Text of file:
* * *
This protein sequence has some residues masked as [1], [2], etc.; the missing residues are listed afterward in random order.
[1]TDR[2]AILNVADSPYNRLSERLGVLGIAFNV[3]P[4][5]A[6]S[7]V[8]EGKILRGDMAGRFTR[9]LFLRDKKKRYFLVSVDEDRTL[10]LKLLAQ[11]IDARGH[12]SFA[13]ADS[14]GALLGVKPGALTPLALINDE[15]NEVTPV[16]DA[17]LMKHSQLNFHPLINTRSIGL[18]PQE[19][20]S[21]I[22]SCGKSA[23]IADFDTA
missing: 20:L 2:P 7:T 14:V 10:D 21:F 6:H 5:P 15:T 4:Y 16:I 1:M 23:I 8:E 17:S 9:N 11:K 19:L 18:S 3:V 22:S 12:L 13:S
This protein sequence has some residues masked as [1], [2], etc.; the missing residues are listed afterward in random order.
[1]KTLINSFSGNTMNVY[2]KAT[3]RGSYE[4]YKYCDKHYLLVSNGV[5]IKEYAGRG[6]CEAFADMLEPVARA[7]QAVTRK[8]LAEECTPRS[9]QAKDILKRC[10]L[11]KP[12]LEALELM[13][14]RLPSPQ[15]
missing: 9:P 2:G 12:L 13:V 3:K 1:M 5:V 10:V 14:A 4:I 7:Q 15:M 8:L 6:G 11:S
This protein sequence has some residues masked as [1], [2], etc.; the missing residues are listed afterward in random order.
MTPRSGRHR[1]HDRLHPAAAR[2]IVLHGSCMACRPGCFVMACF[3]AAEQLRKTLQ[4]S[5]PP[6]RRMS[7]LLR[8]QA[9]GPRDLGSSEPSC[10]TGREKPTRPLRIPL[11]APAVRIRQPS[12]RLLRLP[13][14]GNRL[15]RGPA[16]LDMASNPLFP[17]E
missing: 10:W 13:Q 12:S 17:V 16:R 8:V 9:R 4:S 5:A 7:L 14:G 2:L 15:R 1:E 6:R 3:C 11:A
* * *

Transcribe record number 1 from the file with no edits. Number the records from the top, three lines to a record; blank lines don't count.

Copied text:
This protein sequence has some residues masked as [1], [2], etc.; the missing residues are listed afterward in random order.
[1]TDR[2]AILNVADSPYNRLSERLGVLGIAFNV[3]P[4][5]A[6]S[7]V[8]EGKILRGDMAGRFTR[9]LFLRDKKKRYFLVSVDEDRTL[10]LKLLAQ[11]IDARGH[12]SFA[13]ADS[14]GALLGVKPGALTPLALINDE[15]NEVTPV[16]DA[17]LMKHSQLNFHPLINTRSIGL[18]PQE[19][20]S[21]I[22]SCGKSA[23]IADFDTA
missing: 20:L 2:P 7:T 14:V 10:D 21:F 6:H 5:P 15:T 4:Y 16:I 1:M 23:I 8:E 17:S 9:N 11:K 19:L 18:S 3:V 22:S 12:L 13:S